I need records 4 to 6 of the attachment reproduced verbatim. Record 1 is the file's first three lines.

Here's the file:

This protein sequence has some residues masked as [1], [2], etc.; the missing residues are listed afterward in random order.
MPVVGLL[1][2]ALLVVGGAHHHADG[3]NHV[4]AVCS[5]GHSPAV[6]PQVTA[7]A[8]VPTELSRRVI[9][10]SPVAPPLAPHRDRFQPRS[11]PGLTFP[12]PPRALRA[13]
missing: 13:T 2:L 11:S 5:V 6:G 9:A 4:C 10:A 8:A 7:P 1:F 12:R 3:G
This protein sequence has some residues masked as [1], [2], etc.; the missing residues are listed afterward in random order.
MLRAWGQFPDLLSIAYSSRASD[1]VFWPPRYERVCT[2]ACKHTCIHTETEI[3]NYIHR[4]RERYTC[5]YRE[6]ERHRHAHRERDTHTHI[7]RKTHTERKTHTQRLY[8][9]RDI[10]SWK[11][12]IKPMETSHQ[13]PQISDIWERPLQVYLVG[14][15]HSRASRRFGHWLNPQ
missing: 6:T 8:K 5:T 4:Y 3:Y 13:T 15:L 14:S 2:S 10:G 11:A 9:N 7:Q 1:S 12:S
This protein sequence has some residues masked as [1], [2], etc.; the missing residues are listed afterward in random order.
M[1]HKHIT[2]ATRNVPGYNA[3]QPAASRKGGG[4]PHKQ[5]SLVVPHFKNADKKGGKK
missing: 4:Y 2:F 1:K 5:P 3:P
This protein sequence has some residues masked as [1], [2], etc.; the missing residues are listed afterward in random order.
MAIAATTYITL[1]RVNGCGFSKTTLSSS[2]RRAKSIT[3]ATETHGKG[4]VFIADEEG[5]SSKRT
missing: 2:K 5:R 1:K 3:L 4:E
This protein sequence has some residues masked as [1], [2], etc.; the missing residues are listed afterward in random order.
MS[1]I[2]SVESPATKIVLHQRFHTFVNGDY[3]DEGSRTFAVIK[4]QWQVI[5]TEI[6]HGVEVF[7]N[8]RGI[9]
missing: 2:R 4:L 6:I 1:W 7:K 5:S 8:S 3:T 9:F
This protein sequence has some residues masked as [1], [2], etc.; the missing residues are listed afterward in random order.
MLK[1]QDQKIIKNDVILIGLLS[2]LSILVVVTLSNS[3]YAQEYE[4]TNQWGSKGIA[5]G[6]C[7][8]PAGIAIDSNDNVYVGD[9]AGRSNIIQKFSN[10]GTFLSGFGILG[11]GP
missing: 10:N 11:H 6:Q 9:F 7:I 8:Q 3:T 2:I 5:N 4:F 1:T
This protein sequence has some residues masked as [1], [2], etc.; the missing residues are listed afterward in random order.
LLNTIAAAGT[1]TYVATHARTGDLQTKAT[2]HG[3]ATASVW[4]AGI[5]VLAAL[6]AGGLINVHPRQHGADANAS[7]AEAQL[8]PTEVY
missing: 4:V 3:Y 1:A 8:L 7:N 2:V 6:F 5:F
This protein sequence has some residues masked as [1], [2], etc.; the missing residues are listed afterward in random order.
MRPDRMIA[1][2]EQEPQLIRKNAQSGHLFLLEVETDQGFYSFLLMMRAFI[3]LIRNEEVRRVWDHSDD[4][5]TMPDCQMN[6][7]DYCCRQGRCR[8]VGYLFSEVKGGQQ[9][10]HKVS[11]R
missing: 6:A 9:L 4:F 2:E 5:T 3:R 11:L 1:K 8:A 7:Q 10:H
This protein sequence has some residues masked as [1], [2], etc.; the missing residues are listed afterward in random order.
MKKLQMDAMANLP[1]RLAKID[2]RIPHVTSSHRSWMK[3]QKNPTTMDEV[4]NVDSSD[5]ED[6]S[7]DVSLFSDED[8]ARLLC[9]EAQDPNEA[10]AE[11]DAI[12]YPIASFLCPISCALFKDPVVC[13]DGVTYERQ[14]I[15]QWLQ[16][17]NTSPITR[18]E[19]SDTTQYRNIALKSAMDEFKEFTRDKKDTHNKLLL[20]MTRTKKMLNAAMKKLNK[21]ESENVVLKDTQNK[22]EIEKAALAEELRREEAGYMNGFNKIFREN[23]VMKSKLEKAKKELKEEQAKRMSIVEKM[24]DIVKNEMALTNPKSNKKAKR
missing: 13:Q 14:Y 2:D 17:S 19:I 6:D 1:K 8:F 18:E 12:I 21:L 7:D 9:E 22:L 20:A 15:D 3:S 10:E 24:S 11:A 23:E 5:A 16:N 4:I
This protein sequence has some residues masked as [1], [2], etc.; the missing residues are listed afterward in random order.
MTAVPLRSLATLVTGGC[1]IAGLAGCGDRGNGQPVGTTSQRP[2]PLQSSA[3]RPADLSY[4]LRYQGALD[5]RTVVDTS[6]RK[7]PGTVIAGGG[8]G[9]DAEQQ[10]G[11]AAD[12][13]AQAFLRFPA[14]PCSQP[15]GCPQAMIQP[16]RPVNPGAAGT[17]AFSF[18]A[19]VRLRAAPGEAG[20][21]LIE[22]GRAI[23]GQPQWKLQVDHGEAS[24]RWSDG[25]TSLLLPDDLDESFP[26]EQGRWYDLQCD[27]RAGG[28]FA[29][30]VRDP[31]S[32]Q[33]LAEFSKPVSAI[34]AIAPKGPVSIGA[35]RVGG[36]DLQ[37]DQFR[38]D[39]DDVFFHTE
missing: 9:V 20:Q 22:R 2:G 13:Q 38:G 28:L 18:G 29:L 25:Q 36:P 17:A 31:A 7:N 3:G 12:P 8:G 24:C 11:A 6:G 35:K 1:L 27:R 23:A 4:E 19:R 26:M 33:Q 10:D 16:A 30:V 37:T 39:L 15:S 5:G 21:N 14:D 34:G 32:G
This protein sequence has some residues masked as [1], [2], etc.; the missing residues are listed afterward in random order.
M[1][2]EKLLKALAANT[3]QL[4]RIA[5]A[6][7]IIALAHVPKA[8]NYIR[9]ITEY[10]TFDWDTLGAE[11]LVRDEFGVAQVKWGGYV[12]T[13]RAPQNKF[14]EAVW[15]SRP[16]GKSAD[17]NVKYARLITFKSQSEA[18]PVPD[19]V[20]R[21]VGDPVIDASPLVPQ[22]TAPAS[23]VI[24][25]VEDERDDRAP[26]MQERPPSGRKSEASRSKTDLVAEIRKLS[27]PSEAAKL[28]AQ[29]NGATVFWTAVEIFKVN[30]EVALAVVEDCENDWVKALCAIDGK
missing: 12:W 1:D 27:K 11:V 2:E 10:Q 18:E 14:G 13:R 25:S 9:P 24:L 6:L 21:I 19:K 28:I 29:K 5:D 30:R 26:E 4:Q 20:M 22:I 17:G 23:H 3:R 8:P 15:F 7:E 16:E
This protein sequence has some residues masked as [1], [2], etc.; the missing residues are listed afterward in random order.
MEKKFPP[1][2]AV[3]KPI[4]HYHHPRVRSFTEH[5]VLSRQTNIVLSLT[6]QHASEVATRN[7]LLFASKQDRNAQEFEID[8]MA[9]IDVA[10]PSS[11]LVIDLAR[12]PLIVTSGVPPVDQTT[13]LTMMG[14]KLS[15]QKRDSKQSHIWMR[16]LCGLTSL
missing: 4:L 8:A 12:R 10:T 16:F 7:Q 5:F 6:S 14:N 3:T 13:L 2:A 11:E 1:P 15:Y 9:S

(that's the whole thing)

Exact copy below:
This protein sequence has some residues masked as [1], [2], etc.; the missing residues are listed afterward in random order.
MAIAATTYITL[1]RVNGCGFSKTTLSSS[2]RRAKSIT[3]ATETHGKG[4]VFIADEEG[5]SSKRT
missing: 2:K 5:R 1:K 3:L 4:E
This protein sequence has some residues masked as [1], [2], etc.; the missing residues are listed afterward in random order.
MS[1]I[2]SVESPATKIVLHQRFHTFVNGDY[3]DEGSRTFAVIK[4]QWQVI[5]TEI[6]HGVEVF[7]N[8]RGI[9]
missing: 2:R 4:L 6:I 1:W 7:K 5:S 8:S 3:T 9:F
This protein sequence has some residues masked as [1], [2], etc.; the missing residues are listed afterward in random order.
MLK[1]QDQKIIKNDVILIGLLS[2]LSILVVVTLSNS[3]YAQEYE[4]TNQWGSKGIA[5]G[6]C[7][8]PAGIAIDSNDNVYVGD[9]AGRSNIIQKFSN[10]GTFLSGFGILG[11]GP
missing: 10:N 11:H 6:Q 9:F 7:I 8:Q 3:T 2:I 5:N 4:F 1:T